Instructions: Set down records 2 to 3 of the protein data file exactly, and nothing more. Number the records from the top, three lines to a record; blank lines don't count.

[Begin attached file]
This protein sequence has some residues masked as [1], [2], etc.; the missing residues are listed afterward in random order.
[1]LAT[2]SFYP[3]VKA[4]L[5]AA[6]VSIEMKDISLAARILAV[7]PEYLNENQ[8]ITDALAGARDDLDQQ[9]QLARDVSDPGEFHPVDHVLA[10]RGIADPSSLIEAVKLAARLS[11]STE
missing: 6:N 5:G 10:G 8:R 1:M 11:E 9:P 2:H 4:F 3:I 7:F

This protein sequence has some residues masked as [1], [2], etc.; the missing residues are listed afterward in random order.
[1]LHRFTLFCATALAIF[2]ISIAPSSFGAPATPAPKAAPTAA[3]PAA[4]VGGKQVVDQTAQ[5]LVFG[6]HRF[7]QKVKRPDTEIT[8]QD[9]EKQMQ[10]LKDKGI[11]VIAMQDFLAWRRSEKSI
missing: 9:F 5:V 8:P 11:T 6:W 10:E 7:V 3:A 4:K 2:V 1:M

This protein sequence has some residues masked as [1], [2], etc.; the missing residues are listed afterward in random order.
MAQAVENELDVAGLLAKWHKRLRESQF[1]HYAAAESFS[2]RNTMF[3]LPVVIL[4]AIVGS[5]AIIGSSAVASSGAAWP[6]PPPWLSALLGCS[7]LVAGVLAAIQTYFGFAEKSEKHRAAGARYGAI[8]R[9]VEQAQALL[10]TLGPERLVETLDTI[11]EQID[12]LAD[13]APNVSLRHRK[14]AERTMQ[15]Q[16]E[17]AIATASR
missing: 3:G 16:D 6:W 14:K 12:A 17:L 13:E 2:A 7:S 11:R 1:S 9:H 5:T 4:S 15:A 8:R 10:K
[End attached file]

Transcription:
This protein sequence has some residues masked as [1], [2], etc.; the missing residues are listed afterward in random order.
[1]LHRFTLFCATALAIF[2]ISIAPSSFGAPATPAPKAAPTAA[3]PAA[4]VGGKQVVDQTAQ[5]LVFG[6]HRF[7]QKVKRPDTEIT[8]QD[9]EKQMQ[10]LKDKGI[11]VIAMQDFLAWRRSEKSI
missing: 9:F 5:V 8:P 11:T 6:W 10:E 7:V 3:A 4:K 2:V 1:M

This protein sequence has some residues masked as [1], [2], etc.; the missing residues are listed afterward in random order.
MAQAVENELDVAGLLAKWHKRLRESQF[1]HYAAAESFS[2]RNTMF[3]LPVVIL[4]AIVGS[5]AIIGSSAVASSGAAWP[6]PPPWLSALLGCS[7]LVAGVLAAIQTYFGFAEKSEKHRAAGARYGAI[8]R[9]VEQAQALL[10]TLGPERLVETLDTI[11]EQID[12]LAD[13]APNVSLRHRK[14]AERTMQ[15]Q[16]E[17]AIATASR
missing: 3:G 16:D 6:W 14:K 12:A 17:L 13:E 2:A 7:S 11:R 1:S 9:H 5:T 4:S 15:A 8:R 10:K